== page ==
“Everyone say xylem,” Groundwork Somerville Youth Education Coordinator Josia Gertz DeChiara tells a room full of second grade students, holding up a drawing depicting the layers of a maple tree.
The students at the Albert F. Argenziano school were initially stumped by the “z” sound at the beginning of xylem, but quickly remembered that DeChiara had taught them the layer’s name in last week’s class.
Groundwork Somerville is teaching lessons on maple syrup to second graders across the city as part of its 15th Maple Syrup project. Twenty-four of 25 classes signed up for the four-week lessons, with a week dedicated to each of four subject areas: science, math, English and language arts, and history.
Groundwork Somerville is tapping maple trees at Tufts University as part of the project, and will host a community-wide boil down festival on March 10 to turn the sap into syrup. There will be a maple brunch at The Independent on Feb. 19 and the project will wrap up with a maple beer event at Aeronaut Brewing Company on April 22.
Monday was the math installment for the Argenziano second graders, and DeChiara used the opportunity to teach the students about temperatures, graphs, and measurements in addition to facts about maple syrup.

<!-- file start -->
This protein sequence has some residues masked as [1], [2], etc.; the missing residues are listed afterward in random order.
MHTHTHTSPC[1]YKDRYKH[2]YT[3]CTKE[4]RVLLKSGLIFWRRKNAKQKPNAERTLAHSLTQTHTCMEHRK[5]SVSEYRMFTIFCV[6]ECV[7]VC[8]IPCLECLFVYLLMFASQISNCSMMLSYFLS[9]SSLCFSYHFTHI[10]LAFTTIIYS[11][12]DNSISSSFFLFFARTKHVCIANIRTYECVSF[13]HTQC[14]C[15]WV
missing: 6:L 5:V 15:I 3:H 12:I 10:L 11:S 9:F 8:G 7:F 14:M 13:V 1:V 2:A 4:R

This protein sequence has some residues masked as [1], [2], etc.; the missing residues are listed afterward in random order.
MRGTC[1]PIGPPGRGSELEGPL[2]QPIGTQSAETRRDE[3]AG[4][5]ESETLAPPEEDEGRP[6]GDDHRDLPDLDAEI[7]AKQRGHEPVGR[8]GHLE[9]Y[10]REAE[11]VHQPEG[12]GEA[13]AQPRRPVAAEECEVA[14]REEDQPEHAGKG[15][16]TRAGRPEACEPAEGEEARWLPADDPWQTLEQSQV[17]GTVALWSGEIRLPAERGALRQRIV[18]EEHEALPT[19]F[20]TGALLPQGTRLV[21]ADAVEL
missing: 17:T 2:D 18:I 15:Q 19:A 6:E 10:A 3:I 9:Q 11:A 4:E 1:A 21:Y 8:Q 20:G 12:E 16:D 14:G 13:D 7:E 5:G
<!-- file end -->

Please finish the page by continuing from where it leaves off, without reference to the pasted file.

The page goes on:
In order for sap to flow, DeChiara explains, temperatures must be above freezing during the day and below freezing at night.
DeChiara shows the students a bar graph of high and low temperatures over a few days last winter, explaining the definition of “data” and how the graph works. Two students draw in the high and the low temperatures for Feb. 4, and DeChiara tells the class that they can keep filling out the graph over the next few days to see if the sap is flowing.
Groundwork Somerville has gotten about 45 gallons of sap from the trees at Tufts so far, according to DeChiara—and it takes about 40 gallons of sap to make one gallon of maple syrup.
Next, DeChiara explains that maple trees of different sizes call for different numbers of taps—a 30-inch tree can take one tap, a 54-inch tree two, and a 72-inch tree three. Trees under 30 inches in diameter have little sap and can be damaged by tapping, according to DeChiara.
Students learn how to measure diameter and then head out to the playground in teams to see how nearby trees measure up. When students struggle to find trees that were big enough to be tapped, DeChiara suggests they start measuring the playground equipment. Students have better luck there, and one even measures himself and discovers that he’s big enough to tap.
“Are we really going to get syrup from the trees?” a student asks DeChiara.
DeChiara confirms, yes. “You are really going to get to taste it.”
The students gasp.
For more information, visit http://www.groundworksomerville.org/programs/food-and-farms/maple-syrup-project/.